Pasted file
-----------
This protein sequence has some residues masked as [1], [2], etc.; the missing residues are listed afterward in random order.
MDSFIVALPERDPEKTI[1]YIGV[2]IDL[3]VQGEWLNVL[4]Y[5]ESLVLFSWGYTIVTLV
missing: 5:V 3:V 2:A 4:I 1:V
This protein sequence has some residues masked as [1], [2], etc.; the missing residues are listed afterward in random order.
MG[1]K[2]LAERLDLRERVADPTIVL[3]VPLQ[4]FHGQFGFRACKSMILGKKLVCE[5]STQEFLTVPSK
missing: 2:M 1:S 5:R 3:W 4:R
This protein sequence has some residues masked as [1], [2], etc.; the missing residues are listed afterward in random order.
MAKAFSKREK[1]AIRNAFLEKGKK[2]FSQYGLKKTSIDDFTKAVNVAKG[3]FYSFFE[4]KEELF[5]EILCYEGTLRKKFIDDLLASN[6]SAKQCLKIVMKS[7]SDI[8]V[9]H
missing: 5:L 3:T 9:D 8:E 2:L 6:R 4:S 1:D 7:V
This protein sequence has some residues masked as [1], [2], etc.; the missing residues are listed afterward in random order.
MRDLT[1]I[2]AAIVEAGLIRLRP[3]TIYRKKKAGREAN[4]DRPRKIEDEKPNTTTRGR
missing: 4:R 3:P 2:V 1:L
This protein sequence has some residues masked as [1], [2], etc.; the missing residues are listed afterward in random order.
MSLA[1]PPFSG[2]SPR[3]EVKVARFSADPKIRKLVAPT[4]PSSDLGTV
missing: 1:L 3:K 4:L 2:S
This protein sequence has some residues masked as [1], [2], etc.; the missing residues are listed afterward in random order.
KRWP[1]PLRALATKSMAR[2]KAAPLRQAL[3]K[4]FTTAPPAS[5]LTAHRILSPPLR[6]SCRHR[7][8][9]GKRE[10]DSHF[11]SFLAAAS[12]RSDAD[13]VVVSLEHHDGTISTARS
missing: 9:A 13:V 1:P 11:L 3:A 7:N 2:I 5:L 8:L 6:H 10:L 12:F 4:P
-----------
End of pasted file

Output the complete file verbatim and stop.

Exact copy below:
This protein sequence has some residues masked as [1], [2], etc.; the missing residues are listed afterward in random order.
MDSFIVALPERDPEKTI[1]YIGV[2]IDL[3]VQGEWLNVL[4]Y[5]ESLVLFSWGYTIVTLV
missing: 5:V 3:V 2:A 4:I 1:V
This protein sequence has some residues masked as [1], [2], etc.; the missing residues are listed afterward in random order.
MG[1]K[2]LAERLDLRERVADPTIVL[3]VPLQ[4]FHGQFGFRACKSMILGKKLVCE[5]STQEFLTVPSK
missing: 2:M 1:S 5:R 3:W 4:R
This protein sequence has some residues masked as [1], [2], etc.; the missing residues are listed afterward in random order.
MAKAFSKREK[1]AIRNAFLEKGKK[2]FSQYGLKKTSIDDFTKAVNVAKG[3]FYSFFE[4]KEELF[5]EILCYEGTLRKKFIDDLLASN[6]SAKQCLKIVMKS[7]SDI[8]V[9]H
missing: 5:L 3:T 9:D 8:E 2:L 6:R 4:S 1:D 7:V
This protein sequence has some residues masked as [1], [2], etc.; the missing residues are listed afterward in random order.
MRDLT[1]I[2]AAIVEAGLIRLRP[3]TIYRKKKAGREAN[4]DRPRKIEDEKPNTTTRGR
missing: 4:R 3:P 2:V 1:L
This protein sequence has some residues masked as [1], [2], etc.; the missing residues are listed afterward in random order.
MSLA[1]PPFSG[2]SPR[3]EVKVARFSADPKIRKLVAPT[4]PSSDLGTV
missing: 1:L 3:K 4:L 2:S
This protein sequence has some residues masked as [1], [2], etc.; the missing residues are listed afterward in random order.
KRWP[1]PLRALATKSMAR[2]KAAPLRQAL[3]K[4]FTTAPPAS[5]LTAHRILSPPLR[6]SCRHR[7][8][9]GKRE[10]DSHF[11]SFLAAAS[12]RSDAD[13]VVVSLEHHDGTISTARS
missing: 9:A 13:V 1:P 11:L 3:A 7:N 2:I 5:L 8:L 6:H 10:L 12:F 4:P